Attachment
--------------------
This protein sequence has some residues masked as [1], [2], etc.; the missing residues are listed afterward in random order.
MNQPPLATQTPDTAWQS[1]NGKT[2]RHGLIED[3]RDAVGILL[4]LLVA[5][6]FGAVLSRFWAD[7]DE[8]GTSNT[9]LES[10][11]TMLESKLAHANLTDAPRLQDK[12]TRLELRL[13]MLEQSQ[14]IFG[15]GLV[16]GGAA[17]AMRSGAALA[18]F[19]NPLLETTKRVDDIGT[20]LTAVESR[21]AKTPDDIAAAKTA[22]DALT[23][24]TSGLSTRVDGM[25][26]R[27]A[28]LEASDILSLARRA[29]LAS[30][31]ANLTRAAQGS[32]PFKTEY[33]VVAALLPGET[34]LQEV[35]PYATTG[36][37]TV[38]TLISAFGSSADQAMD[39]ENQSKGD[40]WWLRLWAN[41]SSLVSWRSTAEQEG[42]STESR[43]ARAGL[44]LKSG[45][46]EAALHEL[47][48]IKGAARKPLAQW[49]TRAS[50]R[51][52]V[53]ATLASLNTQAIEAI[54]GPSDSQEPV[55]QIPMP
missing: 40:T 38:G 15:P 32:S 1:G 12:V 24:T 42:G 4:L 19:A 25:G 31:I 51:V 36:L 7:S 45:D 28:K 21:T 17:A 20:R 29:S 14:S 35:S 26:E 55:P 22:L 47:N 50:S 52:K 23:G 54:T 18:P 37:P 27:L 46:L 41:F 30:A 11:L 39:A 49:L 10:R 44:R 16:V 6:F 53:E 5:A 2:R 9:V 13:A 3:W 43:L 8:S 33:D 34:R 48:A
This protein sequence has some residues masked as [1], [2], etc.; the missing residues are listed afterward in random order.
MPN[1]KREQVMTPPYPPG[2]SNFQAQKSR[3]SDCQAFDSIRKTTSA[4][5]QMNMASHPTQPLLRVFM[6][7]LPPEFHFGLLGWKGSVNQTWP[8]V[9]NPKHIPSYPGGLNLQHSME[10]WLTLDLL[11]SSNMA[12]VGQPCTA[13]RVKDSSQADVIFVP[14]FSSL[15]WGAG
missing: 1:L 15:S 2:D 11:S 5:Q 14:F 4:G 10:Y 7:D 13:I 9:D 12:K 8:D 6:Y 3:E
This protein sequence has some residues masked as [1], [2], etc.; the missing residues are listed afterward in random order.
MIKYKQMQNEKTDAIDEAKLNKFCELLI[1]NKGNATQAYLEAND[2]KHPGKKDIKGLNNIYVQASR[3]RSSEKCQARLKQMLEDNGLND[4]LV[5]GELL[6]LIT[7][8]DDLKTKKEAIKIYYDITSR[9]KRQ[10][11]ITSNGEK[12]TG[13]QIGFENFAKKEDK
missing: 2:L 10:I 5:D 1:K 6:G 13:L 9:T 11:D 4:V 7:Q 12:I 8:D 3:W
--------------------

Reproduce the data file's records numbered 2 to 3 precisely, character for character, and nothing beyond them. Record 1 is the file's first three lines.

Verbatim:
This protein sequence has some residues masked as [1], [2], etc.; the missing residues are listed afterward in random order.
MPN[1]KREQVMTPPYPPG[2]SNFQAQKSR[3]SDCQAFDSIRKTTSA[4][5]QMNMASHPTQPLLRVFM[6][7]LPPEFHFGLLGWKGSVNQTWP[8]V[9]NPKHIPSYPGGLNLQHSME[10]WLTLDLL[11]SSNMA[12]VGQPCTA[13]RVKDSSQADVIFVP[14]FSSL[15]WGAG
missing: 1:L 15:S 2:D 11:S 5:Q 14:F 4:G 10:Y 7:D 13:I 9:D 12:K 8:D 6:Y 3:E
This protein sequence has some residues masked as [1], [2], etc.; the missing residues are listed afterward in random order.
MIKYKQMQNEKTDAIDEAKLNKFCELLI[1]NKGNATQAYLEAND[2]KHPGKKDIKGLNNIYVQASR[3]RSSEKCQARLKQMLEDNGLND[4]LV[5]GELL[6]LIT[7][8]DDLKTKKEAIKIYYDITSR[9]KRQ[10][11]ITSNGEK[12]TG[13]QIGFENFAKKEDK
missing: 2:L 10:I 5:D 1:K 6:G 13:L 9:T 11:D 4:V 7:Q 12:I 8:D 3:W